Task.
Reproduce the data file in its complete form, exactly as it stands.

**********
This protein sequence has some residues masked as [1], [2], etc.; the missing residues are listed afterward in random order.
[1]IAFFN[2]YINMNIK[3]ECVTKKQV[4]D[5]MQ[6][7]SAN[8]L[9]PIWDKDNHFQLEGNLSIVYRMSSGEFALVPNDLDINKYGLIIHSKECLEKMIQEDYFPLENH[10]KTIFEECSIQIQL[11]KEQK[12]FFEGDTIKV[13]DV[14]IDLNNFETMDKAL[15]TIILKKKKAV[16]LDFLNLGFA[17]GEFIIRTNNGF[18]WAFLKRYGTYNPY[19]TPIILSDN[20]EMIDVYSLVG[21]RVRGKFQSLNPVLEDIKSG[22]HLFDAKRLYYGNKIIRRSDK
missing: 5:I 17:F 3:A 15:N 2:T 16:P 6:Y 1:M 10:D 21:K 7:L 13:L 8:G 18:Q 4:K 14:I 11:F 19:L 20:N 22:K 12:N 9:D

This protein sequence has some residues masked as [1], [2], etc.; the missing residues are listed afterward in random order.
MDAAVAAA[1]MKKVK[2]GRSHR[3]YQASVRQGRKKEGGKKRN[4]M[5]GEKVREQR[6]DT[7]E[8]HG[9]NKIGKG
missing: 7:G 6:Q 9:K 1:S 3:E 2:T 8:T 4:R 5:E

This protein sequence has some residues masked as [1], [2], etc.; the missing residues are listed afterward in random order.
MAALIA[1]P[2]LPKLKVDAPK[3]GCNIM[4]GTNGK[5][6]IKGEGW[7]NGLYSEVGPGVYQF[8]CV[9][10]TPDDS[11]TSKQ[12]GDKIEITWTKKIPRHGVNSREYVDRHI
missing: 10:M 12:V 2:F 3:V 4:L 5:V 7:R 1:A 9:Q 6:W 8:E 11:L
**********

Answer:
This protein sequence has some residues masked as [1], [2], etc.; the missing residues are listed afterward in random order.
[1]IAFFN[2]YINMNIK[3]ECVTKKQV[4]D[5]MQ[6][7]SAN[8]L[9]PIWDKDNHFQLEGNLSIVYRMSSGEFALVPNDLDINKYGLIIHSKECLEKMIQEDYFPLENH[10]KTIFEECSIQIQL[11]KEQK[12]FFEGDTIKV[13]DV[14]IDLNNFETMDKAL[15]TIILKKKKAV[16]LDFLNLGFA[17]GEFIIRTNNGF[18]WAFLKRYGTYNPY[19]TPIILSDN[20]EMIDVYSLVG[21]RVRGKFQSLNPVLEDIKSG[22]HLFDAKRLYYGNKIIRRSDK
missing: 5:I 17:F 3:A 15:N 2:T 16:P 6:Y 1:M 10:D 21:K 7:L 13:L 8:G 18:Q 4:K 14:I 11:F 19:L 20:N 22:K 12:N 9:D

This protein sequence has some residues masked as [1], [2], etc.; the missing residues are listed afterward in random order.
MDAAVAAA[1]MKKVK[2]GRSHR[3]YQASVRQGRKKEGGKKRN[4]M[5]GEKVREQR[6]DT[7]E[8]HG[9]NKIGKG
missing: 7:G 6:Q 9:K 1:S 3:E 2:T 8:T 4:R 5:E

This protein sequence has some residues masked as [1], [2], etc.; the missing residues are listed afterward in random order.
MAALIA[1]P[2]LPKLKVDAPK[3]GCNIM[4]GTNGK[5][6]IKGEGW[7]NGLYSEVGPGVYQF[8]CV[9][10]TPDDS[11]TSKQ[12]GDKIEITWTKKIPRHGVNSREYVDRHI
missing: 10:M 12:V 2:F 3:V 4:L 5:V 7:R 1:A 9:Q 6:W 8:E 11:L